The MMHA is also clear that services must engage with fathers, and that there must be support available for families where there are difficulties in the parent-infant relationship.

Our policy positions have been co-developed through ongoing discussion with our member organisations and women with lived experience. These policy submissions can be found in the Resource Hub.

 

 

 

Scottish Government announce new funding for perinatal mental health services

The Scottish Government has published its programme for government, which includes a package of measures to do more to support positive mental health and prevent ill health. This includes a focus on perinatal mental health, which Maternal Mental Health Scotland and the Maternal Mental Health Alliance believe is a positive step for the improvement of services in Scotland.

We look forward to hearing more about the detail of this announcement, and what it means for specialist perinatal mental health services in Scotland, as well as those provided by the Third Sector. Perinatal mental health is #everyonesbusiness.

The full Programme for Government can be downloaded here. Perinatal mental health is mentioned on page 64:

Conference 2018: eye opening content and powerful personal stories

The Maternal Mental Health Alliance Conference 2018 was an inspirational event, filled with eye opening content and powerful personal stories from lived experience.

Delegates said the day offered fresh perspectives, new insights and lots of opportunities for expanding networks across the perinatal sector.

One delegate mentioned that she encountered ideas that she hadn’t considered before and took away lots of learning to help reach the ‘missing’ families in her area.

Lived experience was a key theme of the conference this year and our speakers’ personal stories created a real buzz in the hall and on social media.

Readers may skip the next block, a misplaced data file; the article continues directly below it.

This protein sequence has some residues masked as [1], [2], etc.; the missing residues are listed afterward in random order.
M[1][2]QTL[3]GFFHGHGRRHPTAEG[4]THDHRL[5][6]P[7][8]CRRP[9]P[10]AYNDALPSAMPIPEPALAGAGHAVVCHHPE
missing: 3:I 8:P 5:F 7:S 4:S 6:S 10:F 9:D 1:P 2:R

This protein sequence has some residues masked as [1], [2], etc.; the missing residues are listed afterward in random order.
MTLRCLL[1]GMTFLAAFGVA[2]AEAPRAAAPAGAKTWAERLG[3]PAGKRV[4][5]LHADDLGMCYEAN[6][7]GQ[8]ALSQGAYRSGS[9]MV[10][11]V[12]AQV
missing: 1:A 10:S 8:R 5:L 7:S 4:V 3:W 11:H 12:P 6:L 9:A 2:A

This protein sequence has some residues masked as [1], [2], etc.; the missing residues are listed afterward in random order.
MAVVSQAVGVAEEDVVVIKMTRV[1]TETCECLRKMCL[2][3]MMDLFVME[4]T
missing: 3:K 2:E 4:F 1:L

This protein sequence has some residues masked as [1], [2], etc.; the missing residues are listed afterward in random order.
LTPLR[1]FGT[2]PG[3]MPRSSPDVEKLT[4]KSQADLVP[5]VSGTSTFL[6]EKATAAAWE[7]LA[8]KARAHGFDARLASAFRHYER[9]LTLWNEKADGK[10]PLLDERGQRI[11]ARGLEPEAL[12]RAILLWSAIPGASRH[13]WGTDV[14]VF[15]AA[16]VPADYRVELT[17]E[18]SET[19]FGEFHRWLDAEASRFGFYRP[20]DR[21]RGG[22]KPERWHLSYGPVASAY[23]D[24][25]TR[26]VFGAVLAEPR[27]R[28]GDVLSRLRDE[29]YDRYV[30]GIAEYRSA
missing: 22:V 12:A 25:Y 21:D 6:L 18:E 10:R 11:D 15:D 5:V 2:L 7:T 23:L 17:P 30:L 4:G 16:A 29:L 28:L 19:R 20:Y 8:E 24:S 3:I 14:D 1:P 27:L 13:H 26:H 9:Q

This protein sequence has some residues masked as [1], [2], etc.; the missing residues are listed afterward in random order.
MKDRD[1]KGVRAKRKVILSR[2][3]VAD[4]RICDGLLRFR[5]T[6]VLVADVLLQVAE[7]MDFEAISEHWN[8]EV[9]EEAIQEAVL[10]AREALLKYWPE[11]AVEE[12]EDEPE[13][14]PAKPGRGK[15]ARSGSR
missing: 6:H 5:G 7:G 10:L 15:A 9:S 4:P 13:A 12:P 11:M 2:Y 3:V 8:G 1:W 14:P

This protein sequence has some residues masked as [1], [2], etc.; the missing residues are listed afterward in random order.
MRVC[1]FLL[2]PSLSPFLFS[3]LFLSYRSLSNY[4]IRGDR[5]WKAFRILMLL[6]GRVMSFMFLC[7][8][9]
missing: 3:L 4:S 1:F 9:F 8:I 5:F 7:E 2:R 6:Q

“Powerful personal story from in breakout A. Moved us to tears #MMHAconf2018

“Wow! 58% of live births in London are to women born outside the UK #MMHAconf2018

“Humbling to hear from members of the learning disability parent network about being pregnant and having a baby when you have a learning disability.”

Self-confessed ‘Glam Geek and Proud Sikh’, and mental health campaigner DJ Neev Spencer was a firm favourite with the audience. She shared her own experience of PND before presenting the annual perinatal mental health awards .

Dr Laura Wood’s comments echoed many:

“Home from #MMHAConf2018 I’m inspired & encouraged. And I’m so thankful for our incredible community & for my place in it. You really have changed my life x”

Huge thanks to Katrina Jenkins for organising and co-presenting the awards with DJ Neev Spencer, and to Dr Alain Gregoire for keeping the day on track.

 

Missed any of the presentations? Check out full list here.

 

DJ Neev Spencer announces Perinatal Mental Health Awards 2018 at the Maternal Mental Health Conference   

DJ, broadcaster and campaigner Neev Spencer presented the 2nd annual perinatal mental health awards at this year’s Maternal Mental Health Alliance (MMHA) conference Diversity: Understanding and Reaching the Missing Families.